Early mover advantage in the cloud computing revolution is critical and Ireland is making the right moves to exploit the opportunities, the Minister for Jobs, Enterprise and Innovation Richard Bruton, TD, told this morning’s Cloud Capital Forum in Dublin.
“This is an important opportunity for a country like Ireland,” Bruton said at the conference which sought to identify the steps Ireland can take to be the cloud capital of Europe.
“Cloud computing is opening up radical new thinking about what it is to serve your customers, the information you can collect, manipulate and be alert to trends and build long-term relationships. It is leading to a massive transformation in business.”
Bruton referred to a Microsoft study that estimated up to 20,000 new jobs could be created in Ireland through cloud computing and he said that the area has been singled out in the Government’s Action Plan for Jobs.
“It is important that Ireland has ambition in this field. We are one of the countries most affected by the financial crisis, it is obligatory on us to pave the way to the new economy and I believe we are succeeding in paving that route.
“Ireland is well positioned to be a capital for the cloud-computing sector. We have established companies here who are the leading thinkers in cloud – HP, EMC, Microsoft, Dell and newer companies who are coming in and exploiting the opportunities.
“This is very exciting and we’ve built a strong infrastructure. For example, companies for many years have been locating data centres in Ireland that they have developed to capacity and to a very high spec.
“I was at the opening of the new Google data centre in Dublin which they say is the most ecofriendly data centre in its field. I thought it was exciting that 80pc of the design, construction and execution was done by Irish companies.
“So these companies are not only picking Ireland as a good environment to do business but they have built the support infrastructure here,” Bruton said.
Bruton also pointed to the work by IBM and HP in locating major research centres around the cloud in Ireland.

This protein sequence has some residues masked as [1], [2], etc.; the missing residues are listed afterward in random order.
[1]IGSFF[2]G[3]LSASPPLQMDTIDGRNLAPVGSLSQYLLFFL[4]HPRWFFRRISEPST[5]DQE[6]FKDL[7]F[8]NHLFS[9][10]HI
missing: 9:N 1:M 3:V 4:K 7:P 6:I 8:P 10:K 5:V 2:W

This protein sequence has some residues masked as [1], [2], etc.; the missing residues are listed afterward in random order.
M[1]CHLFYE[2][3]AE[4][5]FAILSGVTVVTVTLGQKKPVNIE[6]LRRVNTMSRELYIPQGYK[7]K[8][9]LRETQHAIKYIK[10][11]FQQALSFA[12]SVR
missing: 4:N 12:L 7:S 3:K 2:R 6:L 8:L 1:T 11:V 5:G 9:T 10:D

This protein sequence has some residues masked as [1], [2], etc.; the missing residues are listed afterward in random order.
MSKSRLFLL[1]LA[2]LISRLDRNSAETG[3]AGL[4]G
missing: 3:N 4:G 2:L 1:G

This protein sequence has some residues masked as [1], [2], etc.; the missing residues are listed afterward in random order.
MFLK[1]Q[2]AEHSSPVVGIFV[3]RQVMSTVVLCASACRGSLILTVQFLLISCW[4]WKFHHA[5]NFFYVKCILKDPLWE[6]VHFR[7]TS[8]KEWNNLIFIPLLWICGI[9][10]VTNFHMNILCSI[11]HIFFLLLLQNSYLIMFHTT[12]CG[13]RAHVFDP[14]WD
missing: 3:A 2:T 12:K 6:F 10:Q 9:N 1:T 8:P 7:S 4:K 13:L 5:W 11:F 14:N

“Ireland has the highest level of third-level participation in Europe but we’re also seeing the realisation by young people that their futures are in STEM (science, technology, engineering and maths) area.
“We are extremely well placed as a country having sophisticated IP protection laws, we are reviewing the copyright laws to be up their with the best and with Billy Hawkes (Ireland’s Data Protection Commissioner) we have one of the best thinkers in Europe to adapt to the needs of companies to be compatible with data protection laws; his leadership in Europe is recognised.
“We are dealing with companies at the cutting edge in terms of roll out and growth. We need to protect and secure that whole network. We have the real potential.”
Plans to double ICT skills in Ireland
Bruton said he and Education Minister Ruairí Quinn, TD, will work to double the level of ICT skills in Ireland.
“We have not only set those ambitious targets but also we’re working with industry to ensure rollout is relevant. We have developed short-term placements for those in conversion courses to make sure they get exposed to what it is to be in the real working environment. That alliance with industry is important. Our education investment is going to be appropriate. Our Foresight Group is led by John Hennessy, chairman of the Higher Education Authority, who has tech industry experience and this will put us in a good position to make sure visibility of industrial needs is informing education development.”
Bruton also pointed to the Swift 1.0 standard by the National Standards Authority, which he said is designed to guide and support companies adopting cloud in their businesses in terms of the do’s, the don’ts and the potential pitfalls.
“We are one of the countries in Europe with the highest use of online tools by businesses and we believe it could be higher.”
He also pointed to the Government’s own cloud strategy and said: “Clearly, we need to see strong flagship projects in the public services to answer the problems we face.”
Bruton said half of Enterprise Ireland’s high-potential companies are internet firms.
“Ireland has to become a lead thinker in start-ups in the web space. The Dublin Web Summit brought together international start-ups, but that was supported by Irish start-ups who are building out a strong environment.”
In conclusion, Bruton said Ireland needs to tie together its infrastructural strengths, its skills and talent strengths and make Ireland the best place in Europe to locate an internet start-up.
“Early mover advantage is critical and we need to make sure Ireland exploits these opportunities,” Bruton said.
Watch a video of Minister Richard Bruton’s opening address at the Cloud Capital Forum here: